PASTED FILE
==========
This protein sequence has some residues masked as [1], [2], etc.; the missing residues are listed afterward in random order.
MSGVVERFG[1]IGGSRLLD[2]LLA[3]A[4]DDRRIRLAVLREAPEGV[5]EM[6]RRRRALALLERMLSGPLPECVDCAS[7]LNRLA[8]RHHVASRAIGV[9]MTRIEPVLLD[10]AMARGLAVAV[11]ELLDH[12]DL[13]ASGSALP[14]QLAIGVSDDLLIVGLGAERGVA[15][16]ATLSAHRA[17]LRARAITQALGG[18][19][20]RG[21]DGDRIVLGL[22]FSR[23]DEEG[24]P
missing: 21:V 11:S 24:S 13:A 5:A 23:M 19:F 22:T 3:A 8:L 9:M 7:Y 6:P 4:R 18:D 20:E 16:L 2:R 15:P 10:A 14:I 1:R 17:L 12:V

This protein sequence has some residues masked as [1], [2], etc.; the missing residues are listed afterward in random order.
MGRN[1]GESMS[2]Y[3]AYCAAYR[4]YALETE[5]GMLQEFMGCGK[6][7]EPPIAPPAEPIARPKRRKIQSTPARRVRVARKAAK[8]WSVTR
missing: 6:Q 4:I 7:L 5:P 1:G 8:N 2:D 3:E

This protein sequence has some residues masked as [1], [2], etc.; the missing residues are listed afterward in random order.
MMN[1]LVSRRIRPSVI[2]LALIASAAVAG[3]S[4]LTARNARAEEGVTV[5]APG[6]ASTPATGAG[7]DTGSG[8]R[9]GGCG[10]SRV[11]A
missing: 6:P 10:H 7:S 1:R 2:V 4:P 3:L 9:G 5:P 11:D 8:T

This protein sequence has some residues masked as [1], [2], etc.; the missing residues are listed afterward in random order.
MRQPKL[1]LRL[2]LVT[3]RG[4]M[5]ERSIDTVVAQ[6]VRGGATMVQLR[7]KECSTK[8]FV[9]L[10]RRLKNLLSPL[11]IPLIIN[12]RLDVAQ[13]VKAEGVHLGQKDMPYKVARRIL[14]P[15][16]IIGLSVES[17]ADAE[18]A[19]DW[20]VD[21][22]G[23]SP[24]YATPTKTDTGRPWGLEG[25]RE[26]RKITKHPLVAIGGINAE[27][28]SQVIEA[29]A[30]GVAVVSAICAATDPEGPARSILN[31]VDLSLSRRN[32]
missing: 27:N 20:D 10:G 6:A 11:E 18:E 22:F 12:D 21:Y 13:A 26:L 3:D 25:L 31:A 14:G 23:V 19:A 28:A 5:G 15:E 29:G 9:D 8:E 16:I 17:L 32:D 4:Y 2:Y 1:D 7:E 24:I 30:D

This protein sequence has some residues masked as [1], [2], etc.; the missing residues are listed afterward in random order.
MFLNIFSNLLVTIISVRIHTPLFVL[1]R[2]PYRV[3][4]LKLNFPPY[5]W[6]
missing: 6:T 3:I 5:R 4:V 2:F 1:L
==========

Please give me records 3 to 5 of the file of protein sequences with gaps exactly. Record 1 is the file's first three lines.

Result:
This protein sequence has some residues masked as [1], [2], etc.; the missing residues are listed afterward in random order.
MMN[1]LVSRRIRPSVI[2]LALIASAAVAG[3]S[4]LTARNARAEEGVTV[5]APG[6]ASTPATGAG[7]DTGSG[8]R[9]GGCG[10]SRV[11]A
missing: 6:P 10:H 7:S 1:R 2:V 4:P 3:L 9:G 5:P 11:D 8:T

This protein sequence has some residues masked as [1], [2], etc.; the missing residues are listed afterward in random order.
MRQPKL[1]LRL[2]LVT[3]RG[4]M[5]ERSIDTVVAQ[6]VRGGATMVQLR[7]KECSTK[8]FV[9]L[10]RRLKNLLSPL[11]IPLIIN[12]RLDVAQ[13]VKAEGVHLGQKDMPYKVARRIL[14]P[15][16]IIGLSVES[17]ADAE[18]A[19]DW[20]VD[21][22]G[23]SP[24]YATPTKTDTGRPWGLEG[25]RE[26]RKITKHPLVAIGGINAE[27][28]SQVIEA[29]A[30]GVAVVSAICAATDPEGPARSILN[31]VDLSLSRRN[32]
missing: 27:N 20:D 10:G 6:A 11:E 18:E 22:F 12:D 21:Y 13:A 26:L 3:D 25:L 31:A 14:G 23:V 19:A 28:A 5:G 15:E 29:G 9:D 8:E 16:I 17:L 32:D 4:Y 2:Y 1:D 7:E 24:I 30:D

This protein sequence has some residues masked as [1], [2], etc.; the missing residues are listed afterward in random order.
MFLNIFSNLLVTIISVRIHTPLFVL[1]R[2]PYRV[3][4]LKLNFPPY[5]W[6]
missing: 6:T 3:I 5:R 4:V 2:F 1:L